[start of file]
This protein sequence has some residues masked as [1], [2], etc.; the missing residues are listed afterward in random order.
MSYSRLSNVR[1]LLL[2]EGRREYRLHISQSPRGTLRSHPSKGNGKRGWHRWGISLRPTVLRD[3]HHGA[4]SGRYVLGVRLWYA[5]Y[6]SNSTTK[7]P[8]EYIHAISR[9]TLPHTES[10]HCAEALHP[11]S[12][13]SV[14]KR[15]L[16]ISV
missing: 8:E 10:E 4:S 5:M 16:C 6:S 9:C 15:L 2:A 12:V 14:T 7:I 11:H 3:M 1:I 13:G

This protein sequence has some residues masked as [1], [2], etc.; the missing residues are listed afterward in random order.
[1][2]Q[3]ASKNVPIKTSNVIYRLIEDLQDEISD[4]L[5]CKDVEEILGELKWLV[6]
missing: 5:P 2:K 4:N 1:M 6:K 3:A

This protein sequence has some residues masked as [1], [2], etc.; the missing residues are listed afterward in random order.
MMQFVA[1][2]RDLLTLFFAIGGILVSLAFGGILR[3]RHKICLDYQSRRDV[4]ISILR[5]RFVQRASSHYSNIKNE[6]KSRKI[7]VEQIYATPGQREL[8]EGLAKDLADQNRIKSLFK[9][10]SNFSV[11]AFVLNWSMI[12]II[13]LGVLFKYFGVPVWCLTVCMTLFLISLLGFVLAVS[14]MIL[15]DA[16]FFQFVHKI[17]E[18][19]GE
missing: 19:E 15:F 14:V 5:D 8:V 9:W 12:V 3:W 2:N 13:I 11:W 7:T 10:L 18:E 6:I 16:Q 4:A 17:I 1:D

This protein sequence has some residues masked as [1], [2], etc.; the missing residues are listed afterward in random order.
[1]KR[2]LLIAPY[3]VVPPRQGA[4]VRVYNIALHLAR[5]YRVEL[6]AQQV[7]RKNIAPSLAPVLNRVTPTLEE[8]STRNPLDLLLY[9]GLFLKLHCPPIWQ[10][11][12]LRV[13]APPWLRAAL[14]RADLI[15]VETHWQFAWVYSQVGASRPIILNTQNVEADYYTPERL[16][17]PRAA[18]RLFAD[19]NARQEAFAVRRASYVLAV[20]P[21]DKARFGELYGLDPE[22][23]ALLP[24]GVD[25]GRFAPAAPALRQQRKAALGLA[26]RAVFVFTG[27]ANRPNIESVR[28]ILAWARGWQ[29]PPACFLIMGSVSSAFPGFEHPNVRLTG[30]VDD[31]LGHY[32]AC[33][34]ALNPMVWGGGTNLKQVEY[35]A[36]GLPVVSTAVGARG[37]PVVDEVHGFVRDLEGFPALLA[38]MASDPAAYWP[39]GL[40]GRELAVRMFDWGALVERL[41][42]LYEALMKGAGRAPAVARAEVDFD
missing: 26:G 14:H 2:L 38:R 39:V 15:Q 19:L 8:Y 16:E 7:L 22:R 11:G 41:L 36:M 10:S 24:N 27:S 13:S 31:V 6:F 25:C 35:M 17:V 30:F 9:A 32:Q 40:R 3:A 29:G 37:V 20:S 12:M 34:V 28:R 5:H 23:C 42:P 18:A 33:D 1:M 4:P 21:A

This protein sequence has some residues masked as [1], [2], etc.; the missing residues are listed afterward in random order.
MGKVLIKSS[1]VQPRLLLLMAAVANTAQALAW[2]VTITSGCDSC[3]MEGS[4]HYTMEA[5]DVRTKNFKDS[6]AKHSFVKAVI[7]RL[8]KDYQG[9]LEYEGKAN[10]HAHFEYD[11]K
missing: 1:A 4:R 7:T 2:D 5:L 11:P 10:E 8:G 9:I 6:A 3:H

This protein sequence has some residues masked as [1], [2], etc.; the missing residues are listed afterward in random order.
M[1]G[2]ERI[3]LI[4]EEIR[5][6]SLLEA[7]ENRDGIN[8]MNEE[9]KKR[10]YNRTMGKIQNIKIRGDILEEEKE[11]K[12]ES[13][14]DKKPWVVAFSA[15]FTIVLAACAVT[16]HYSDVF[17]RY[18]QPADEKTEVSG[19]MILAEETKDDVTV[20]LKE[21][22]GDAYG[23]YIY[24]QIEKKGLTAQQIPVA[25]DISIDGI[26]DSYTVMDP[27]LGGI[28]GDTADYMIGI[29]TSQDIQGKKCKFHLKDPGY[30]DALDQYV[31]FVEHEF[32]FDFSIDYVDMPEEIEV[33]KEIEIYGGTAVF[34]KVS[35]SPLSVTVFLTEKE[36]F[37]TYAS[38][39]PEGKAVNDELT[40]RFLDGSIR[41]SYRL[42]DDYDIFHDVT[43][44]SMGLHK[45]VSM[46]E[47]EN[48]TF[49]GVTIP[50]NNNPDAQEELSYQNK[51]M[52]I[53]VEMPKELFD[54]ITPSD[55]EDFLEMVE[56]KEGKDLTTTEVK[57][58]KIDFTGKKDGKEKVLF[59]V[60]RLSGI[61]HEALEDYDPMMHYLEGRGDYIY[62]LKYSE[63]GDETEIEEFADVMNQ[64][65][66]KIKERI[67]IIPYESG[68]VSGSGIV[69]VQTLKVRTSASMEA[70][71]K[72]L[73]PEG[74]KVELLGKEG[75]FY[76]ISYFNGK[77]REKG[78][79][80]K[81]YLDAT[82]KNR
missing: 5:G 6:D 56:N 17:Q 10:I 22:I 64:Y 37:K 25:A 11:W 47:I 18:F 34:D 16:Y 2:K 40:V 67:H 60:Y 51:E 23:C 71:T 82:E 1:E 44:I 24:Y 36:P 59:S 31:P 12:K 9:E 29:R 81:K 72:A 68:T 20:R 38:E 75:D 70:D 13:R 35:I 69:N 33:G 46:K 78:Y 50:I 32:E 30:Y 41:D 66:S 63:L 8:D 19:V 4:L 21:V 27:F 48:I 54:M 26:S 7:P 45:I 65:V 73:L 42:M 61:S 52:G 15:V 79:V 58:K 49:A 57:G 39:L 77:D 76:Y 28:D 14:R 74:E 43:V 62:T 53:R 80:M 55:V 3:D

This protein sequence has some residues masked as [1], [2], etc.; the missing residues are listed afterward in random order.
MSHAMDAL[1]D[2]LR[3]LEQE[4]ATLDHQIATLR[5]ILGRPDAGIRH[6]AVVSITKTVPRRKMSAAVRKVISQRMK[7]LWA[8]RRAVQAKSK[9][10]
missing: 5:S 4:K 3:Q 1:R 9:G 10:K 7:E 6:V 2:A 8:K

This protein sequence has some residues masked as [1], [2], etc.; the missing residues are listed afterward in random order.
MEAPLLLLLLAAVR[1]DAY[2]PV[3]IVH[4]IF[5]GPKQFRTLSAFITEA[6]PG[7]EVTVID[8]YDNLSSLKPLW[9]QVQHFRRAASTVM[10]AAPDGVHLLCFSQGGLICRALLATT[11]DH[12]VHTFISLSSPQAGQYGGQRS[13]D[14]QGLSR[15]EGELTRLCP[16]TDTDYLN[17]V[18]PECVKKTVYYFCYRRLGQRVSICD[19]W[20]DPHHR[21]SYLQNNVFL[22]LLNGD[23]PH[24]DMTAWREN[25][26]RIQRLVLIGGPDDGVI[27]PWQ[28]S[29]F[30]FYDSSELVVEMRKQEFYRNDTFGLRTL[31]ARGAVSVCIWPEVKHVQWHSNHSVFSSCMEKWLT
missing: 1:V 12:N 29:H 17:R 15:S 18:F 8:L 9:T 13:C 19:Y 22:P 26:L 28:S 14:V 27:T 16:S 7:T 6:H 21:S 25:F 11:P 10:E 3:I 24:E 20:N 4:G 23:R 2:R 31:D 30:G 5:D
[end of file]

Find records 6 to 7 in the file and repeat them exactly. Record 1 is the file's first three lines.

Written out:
This protein sequence has some residues masked as [1], [2], etc.; the missing residues are listed afterward in random order.
M[1]G[2]ERI[3]LI[4]EEIR[5][6]SLLEA[7]ENRDGIN[8]MNEE[9]KKR[10]YNRTMGKIQNIKIRGDILEEEKE[11]K[12]ES[13][14]DKKPWVVAFSA[15]FTIVLAACAVT[16]HYSDVF[17]RY[18]QPADEKTEVSG[19]MILAEETKDDVTV[20]LKE[21][22]GDAYG[23]YIY[24]QIEKKGLTAQQIPVA[25]DISIDGI[26]DSYTVMDP[27]LGGI[28]GDTADYMIGI[29]TSQDIQGKKCKFHLKDPGY[30]DALDQYV[31]FVEHEF[32]FDFSIDYVDMPEEIEV[33]KEIEIYGGTAVF[34]KVS[35]SPLSVTVFLTEKE[36]F[37]TYAS[38][39]PEGKAVNDELT[40]RFLDGSIR[41]SYRL[42]DDYDIFHDVT[43][44]SMGLHK[45]VSM[46]E[47]EN[48]TF[49]GVTIP[50]NNNPDAQEELSYQNK[51]M[52]I[53]VEMPKELFD[54]ITPSD[55]EDFLEMVE[56]KEGKDLTTTEVK[57][58]KIDFTGKKDGKEKVLF[59]V[60]RLSGI[61]HEALEDYDPMMHYLEGRGDYIY[62]LKYSE[63]GDETEIEEFADVMNQ[64][65][66]KIKERI[67]IIPYESG[68]VSGSGIV[69]VQTLKVRTSASMEA[70][71]K[72]L[73]PEG[74]KVELLGKEG[75]FY[76]ISYFNGK[77]REKG[78][79][80]K[81]YLDAT[82]KNR
missing: 5:G 6:D 56:N 17:Q 10:I 22:I 64:Y 37:K 25:A 11:W 47:I 18:F 34:D 16:Y 2:K 40:V 67:H 60:Y 51:E 23:C 71:T 82:E 1:E 44:I 24:Y 36:P 59:S 31:P 12:K 9:E 29:R 81:K 72:A 68:T 20:R 38:E 75:D 70:D 13:R 35:I 69:N 33:G 46:K 78:Y 50:I 32:E 30:Y 41:D 66:S 63:L 8:D 19:V 4:L 21:V 27:F 48:I 54:M 26:S 7:P 45:I 65:V 73:L 42:M 61:S 52:G 15:V 79:V 58:K 49:A 57:G 39:L 77:D 76:Y 28:D 14:R 74:E 43:V 62:T 53:R 80:M 55:V 3:D

This protein sequence has some residues masked as [1], [2], etc.; the missing residues are listed afterward in random order.
MSHAMDAL[1]D[2]LR[3]LEQE[4]ATLDHQIATLR[5]ILGRPDAGIRH[6]AVVSITKTVPRRKMSAAVRKVISQRMK[7]LWA[8]RRAVQAKSK[9][10]
missing: 5:S 4:K 3:Q 1:R 9:G 10:K 7:E 6:V 2:A 8:K